Spring fever has turned my brain to mush. I want to wander around aimlessly outside in the 60 and 70 degree sunshine. I want to read outside of coffee shops. I want to ride my bike. I do not want to try new recipes. I do not want to blog. FIRST WORLD CRISIS.

The Saturday farmer’s market inspired me to put forth a little more effort. I brought back goat cheese, bread, eggs, radishes, turnips, spinach, arugala, and a 3lb whole chicken. I’ve made roast chicken in the past, which has been good, but I’ve been dying to try this Thomas Keller recipe for months. I’ve waited until the spring so I could be sure to get a good chicken from the farmer’s market.

And a good one I got, and cleaned, and reluctantly pulled the organs out of.

This roast chicken has a cult following on the internet for good reason. The skin is so very crispy and salty, the chicken is so very moist. I served it with an arugula salad and a hunk of rosemary bread. Best meal of the spring so far.

And after our very large feast, we went for a very long walk, where we joined a parade/flash mob of drummers and people dancing the samba.

And had some wine and beer on a restaurant patio.

It was a very good day.

THOMAS KELLER’S MON POULET ROTI (from Bouchon as published on epicurious’ My Favorite Roast Chicken)

This recipe, in summary. Dry the chicken. Truss the chicken. Put the chicken in a roasting pan. Leave it in the oven for an hour. Let it rest for 15 minutes. Dig in.

I lines my roasting pan with 3 layers of foil and made sure my oven was clean before I started. If you don’t you’ll be rewarded with a very smoky oven and a very hard to clean pan!


One 2-3 lb chicken

Kosher salt and freshly ground pepper

Unsalted butter

Dijon mustard


Preheat oven to 450 degrees. Remove organs from cavity. Dry inside the cavity and out of the chicken very thoroughly (water will prevent crisping).

Put salt and pepper in the cavity. Truss the chicken. Generously salt the skin, such that the salt flakes are visible all over the chicken skin (Keller estimates 1 tablespoon). Place salted chicken breast up in a roasting pan. Grind pepper over skin.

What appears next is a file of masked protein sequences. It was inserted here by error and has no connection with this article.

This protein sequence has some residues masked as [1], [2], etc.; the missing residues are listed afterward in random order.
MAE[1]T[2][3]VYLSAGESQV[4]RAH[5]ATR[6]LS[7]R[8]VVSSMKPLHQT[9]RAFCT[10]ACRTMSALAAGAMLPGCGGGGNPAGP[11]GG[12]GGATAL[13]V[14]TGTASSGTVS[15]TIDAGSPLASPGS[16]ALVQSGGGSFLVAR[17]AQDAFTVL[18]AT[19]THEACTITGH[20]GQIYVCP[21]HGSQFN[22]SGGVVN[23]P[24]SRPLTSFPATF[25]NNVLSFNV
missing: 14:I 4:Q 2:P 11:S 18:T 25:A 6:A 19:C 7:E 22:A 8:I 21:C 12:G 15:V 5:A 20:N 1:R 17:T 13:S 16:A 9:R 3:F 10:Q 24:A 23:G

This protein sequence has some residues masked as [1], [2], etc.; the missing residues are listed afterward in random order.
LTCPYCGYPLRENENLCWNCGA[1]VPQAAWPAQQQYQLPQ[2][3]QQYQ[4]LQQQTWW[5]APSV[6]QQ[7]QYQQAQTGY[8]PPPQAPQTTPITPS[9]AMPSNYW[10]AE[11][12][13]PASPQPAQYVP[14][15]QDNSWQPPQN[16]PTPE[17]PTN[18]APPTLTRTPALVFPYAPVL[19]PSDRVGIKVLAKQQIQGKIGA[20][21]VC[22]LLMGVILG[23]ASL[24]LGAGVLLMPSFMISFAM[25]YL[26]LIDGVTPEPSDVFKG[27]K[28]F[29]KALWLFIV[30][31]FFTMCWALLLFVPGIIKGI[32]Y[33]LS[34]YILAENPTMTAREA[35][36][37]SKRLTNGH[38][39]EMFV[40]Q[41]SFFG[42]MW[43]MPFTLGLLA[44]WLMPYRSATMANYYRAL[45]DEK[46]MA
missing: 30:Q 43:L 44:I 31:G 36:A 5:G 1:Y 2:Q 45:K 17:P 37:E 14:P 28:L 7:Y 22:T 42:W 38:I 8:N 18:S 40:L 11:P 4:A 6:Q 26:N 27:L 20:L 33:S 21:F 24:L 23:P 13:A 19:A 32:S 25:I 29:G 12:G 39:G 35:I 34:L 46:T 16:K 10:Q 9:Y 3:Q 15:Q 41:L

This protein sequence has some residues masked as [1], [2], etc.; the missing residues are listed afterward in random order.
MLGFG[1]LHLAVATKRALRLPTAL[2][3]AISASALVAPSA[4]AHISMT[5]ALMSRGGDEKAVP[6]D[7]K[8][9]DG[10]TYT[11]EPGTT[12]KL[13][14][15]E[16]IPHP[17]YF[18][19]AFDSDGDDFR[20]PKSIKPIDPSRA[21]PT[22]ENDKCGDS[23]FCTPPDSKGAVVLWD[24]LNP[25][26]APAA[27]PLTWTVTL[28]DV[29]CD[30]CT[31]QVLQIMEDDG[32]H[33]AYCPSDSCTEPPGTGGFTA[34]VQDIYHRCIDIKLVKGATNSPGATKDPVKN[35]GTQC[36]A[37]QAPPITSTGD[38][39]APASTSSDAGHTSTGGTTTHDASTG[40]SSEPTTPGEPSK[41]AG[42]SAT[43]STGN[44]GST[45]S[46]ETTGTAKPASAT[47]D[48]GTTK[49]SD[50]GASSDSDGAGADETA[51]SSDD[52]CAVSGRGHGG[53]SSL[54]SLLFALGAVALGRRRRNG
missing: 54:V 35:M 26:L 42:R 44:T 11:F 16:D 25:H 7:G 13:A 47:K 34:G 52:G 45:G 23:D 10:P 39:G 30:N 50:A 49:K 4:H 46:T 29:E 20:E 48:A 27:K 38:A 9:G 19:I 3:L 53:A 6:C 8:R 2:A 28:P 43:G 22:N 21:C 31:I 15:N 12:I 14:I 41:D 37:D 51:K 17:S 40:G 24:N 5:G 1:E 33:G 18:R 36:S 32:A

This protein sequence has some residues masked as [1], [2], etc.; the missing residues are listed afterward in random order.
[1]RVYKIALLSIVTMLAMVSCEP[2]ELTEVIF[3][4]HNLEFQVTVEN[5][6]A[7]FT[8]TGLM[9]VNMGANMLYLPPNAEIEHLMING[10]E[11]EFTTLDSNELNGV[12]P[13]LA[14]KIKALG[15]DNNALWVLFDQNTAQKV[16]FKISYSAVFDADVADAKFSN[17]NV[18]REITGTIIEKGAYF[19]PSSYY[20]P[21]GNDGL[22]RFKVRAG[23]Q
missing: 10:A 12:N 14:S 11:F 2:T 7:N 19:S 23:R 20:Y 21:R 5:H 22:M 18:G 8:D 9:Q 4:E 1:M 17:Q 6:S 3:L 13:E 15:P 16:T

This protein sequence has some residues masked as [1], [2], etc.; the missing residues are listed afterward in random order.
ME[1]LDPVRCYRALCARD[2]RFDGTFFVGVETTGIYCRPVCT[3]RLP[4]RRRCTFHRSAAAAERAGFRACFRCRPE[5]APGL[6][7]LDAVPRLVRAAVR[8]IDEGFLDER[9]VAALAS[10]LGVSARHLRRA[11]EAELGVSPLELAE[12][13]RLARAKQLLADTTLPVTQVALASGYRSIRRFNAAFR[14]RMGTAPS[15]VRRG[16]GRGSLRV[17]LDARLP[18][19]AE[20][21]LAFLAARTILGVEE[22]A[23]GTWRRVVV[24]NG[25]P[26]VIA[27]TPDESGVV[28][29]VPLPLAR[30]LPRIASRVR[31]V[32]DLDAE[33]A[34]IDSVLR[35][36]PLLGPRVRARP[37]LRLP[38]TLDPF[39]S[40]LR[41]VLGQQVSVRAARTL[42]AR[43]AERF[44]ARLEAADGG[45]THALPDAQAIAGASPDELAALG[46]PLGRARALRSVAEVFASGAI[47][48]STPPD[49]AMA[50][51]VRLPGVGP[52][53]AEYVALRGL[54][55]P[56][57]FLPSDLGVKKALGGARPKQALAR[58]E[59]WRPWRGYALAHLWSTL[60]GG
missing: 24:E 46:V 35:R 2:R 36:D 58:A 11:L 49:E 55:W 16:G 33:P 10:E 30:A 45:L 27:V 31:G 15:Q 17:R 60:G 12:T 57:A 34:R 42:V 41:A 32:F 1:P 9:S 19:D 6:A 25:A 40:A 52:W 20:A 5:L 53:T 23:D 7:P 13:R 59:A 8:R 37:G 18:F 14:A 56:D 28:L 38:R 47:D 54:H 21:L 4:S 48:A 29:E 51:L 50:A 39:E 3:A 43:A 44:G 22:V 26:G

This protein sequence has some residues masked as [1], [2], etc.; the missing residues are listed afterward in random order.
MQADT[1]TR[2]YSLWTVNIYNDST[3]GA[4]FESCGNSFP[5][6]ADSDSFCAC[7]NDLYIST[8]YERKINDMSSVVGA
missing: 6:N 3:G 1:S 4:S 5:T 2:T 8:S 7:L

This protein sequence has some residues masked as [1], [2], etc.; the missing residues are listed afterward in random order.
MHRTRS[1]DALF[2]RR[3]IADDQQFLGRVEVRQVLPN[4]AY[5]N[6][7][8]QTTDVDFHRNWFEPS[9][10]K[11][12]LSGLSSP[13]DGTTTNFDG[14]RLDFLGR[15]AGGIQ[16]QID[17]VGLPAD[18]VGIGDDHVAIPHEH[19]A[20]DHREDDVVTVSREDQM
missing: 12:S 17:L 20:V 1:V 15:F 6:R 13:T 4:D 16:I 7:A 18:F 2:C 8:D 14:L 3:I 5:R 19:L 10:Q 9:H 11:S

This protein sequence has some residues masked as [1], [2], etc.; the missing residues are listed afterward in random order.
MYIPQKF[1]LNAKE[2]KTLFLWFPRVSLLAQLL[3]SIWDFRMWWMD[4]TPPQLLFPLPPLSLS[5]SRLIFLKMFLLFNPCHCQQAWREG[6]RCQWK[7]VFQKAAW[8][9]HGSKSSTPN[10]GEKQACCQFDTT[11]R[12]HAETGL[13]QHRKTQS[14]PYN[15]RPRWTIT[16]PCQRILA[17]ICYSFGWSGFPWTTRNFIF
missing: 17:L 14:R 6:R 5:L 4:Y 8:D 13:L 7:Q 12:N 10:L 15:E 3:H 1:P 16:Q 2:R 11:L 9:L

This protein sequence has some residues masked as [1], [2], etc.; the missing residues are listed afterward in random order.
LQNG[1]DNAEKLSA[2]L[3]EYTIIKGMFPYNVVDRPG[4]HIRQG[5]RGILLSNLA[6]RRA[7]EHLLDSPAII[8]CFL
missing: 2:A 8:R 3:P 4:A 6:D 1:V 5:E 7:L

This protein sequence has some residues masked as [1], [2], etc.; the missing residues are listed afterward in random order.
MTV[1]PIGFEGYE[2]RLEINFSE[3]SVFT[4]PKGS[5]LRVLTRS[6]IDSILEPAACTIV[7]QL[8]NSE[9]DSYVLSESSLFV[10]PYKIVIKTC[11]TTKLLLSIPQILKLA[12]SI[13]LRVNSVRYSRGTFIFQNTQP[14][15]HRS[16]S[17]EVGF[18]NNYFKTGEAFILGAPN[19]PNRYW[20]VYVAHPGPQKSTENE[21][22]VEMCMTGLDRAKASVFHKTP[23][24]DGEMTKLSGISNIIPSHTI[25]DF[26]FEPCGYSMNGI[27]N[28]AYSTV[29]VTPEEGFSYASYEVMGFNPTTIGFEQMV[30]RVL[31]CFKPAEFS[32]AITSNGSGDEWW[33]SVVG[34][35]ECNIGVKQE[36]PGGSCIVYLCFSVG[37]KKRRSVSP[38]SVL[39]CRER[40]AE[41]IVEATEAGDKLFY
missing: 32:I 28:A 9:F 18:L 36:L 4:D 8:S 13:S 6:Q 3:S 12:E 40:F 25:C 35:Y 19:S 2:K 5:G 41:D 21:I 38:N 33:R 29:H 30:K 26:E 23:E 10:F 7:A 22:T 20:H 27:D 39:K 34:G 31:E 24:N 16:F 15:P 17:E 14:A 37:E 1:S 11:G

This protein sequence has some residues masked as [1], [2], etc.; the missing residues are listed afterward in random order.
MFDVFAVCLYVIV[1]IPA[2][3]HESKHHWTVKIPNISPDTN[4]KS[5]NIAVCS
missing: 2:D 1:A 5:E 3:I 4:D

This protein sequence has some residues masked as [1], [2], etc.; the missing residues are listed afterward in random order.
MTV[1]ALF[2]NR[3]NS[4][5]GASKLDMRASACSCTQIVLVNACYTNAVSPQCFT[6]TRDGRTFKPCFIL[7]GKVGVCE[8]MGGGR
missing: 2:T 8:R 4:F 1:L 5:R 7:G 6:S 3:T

Place chicken in oven. Don’t touch it. It should be done in about 50-60 mins, when the skin is nice and crispy.

Take chicken out of oven and add thyme to the juice. Then baste chicken with juice and thyme. Let sit for 15 mins.

Remove twine. Go to town on your chicken.


Mexican Chopped Salad

January 25, 2011

Our friends Reed and David had us over for fried cod tacos (yum!) and asked us to bring over a salad or vegetable. Using the power of the internet, I found this delicious Mexican Chopped Salad. It’s very simple to make, it just requires you to chop, chop, chop vegetables. It’s really just a bunch of corn, black beans, avocado, radishes, red peppers, jalapenos, jicama, lettuce, pickled onions, tomatoes, and cheese all jumbled together in a big old pile. It is delicious, and when mixed with some chicken, it makes a complete and healthy meal.

I can picture making this often during the summer. When it’s sweltering and the last thing I could possibly want to do is use an oven. Yet dinner, somehow, will have to get made. I’ll just chop, chop, chop my way to dinner then, I suppose. And will be aided by a cold margarita. Though I always endorse making things as much from scratch as possible, I would like to give Simply Limeaid a shout out as my favorite, shortcut margarita base. Just mix a cup with a shot of tequila and a 1/2 shot of Cointreau, and you’re well on your way to summertime happiness in the middle of winter.

Finally, I’m going to post this video because Reed and David would want me to.

I hope you enjoy this healthy salad! Let’s just say I needed to eat something nutritious like this for dinner before I ate my next very decadent post for dessert. Stay tuned!

MEXICAN CHOPPED SALAD (adapted from Mexican Chopped Salad with Honey-Lime Dressing from SELF)

Serves 8-10 as a side, 6-8 as a main with chicken

I did try the Honey-Lime Dressing from the original recipe, but it was a real disappointment. It wasn’t very flavorful, and the olive oil was completely out of place with the honey and jalapeno.  I decided that a good alternative would be to mash up some avocado with lime juice and salt and pepper, and toss the salad with the mash. It’s delicious.

If you’re going to make this ahead of time, chop and mix all ingredients except the lime juice, avocado, and cheese. Right before serving, toss your avocado/lime mixture and cheese with the salad.


2 1/2 cups chopped romaine lettuce leaves

1 can (15.5 oz) black beans, rinsed and well drained

4 tomatoes, seeded and chopped

1 small jicama, peeled and chopped

Kernels from 2 ears corn or 1 can (15.5 oz) corn kernels, uncooked

1 small bunch radishes, thinly sliced

1 red peper, chopped

2 jalapenos, seeded and chopped

1 cup pickled onions (click here for recipe) or 1/2 a fresh red onion, diced

2 ripe avocadoes, peeled

Juice of 4 limes (about 1/2 cup)

1 cup sharp cheddar cheese, grated

Salt and Pepper

2 chicken breasts

Tortilla chips (optional)


Bring a few cups water to a boil. Place your chicken breasts in the water and boil for about 40-50 minutes until meat in the center is white, turning breasts in the pot halway through cooking. Once cooled, shred the chicken with forks or your hands.

In a large bowl, toss together lettuce, black beans, tomatoes, jicama, corn, radishes, red pepper, jalapenos, onion, and chicken.

Mash the avocados with a fork and squirt lime juice over them. Add salt and pepper to taste, then mash the whole mixture up. Toss salad with the avocado mixture. Sprinkle with cheese. Serve with tortilla chips and enjoy.